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Amphibians from the Acheulean site at Duinefontein 2 (Western Cape, South Africa)

Authors
Journal
Journal of Archaeological Science
0305-4403
Publisher
Elsevier
Publication Date
Volume
30
Issue
5
Identifiers
DOI: 10.1016/s0305-4403(02)00201-7
Keywords
  • Amphibians
  • Xenopus
  • Ranids
  • Taphonomy
  • Mid-Pleistocene
  • Acheulean
  • South Africa

Abstract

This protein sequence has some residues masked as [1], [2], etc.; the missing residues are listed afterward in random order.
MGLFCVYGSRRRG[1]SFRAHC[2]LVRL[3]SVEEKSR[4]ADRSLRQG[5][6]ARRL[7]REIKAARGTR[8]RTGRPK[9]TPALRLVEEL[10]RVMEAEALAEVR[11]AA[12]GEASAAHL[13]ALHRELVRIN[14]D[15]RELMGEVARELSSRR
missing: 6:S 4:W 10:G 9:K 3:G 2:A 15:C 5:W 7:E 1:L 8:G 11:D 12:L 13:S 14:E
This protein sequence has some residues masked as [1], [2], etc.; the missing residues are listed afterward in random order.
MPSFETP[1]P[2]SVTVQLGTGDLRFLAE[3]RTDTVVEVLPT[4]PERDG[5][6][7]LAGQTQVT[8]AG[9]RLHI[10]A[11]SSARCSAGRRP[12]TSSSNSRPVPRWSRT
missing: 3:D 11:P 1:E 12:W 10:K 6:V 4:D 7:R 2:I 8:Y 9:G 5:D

Abstract Abundant amphibian remains were encountered at Duinefontein 2, a late mid-Quaternary fossil site with Acheulean artifacts. The amphibians are distributed in concentric bands that suggest shoreline lags around the southeast rim of an interdunal pond, part of which has been exposed by very extensive excavations. The pond community was dominated by ranids and pipids, both requiring less than a meter depth of open water. Burrowing species such as toads, rain frogs, and sand frogs were present but rare, as were reed frogs. This suggests a thin rim of damp but poorly vegetated sand. Frequency and size changes suggest that the pond became shallower at a time when large mammal remains were proliferating on the adjacent land surface. The evolutionary status of the eight recovered amphibian taxa cannot be addressed since the osteology of most of their modern analogs still awaits systematic study.

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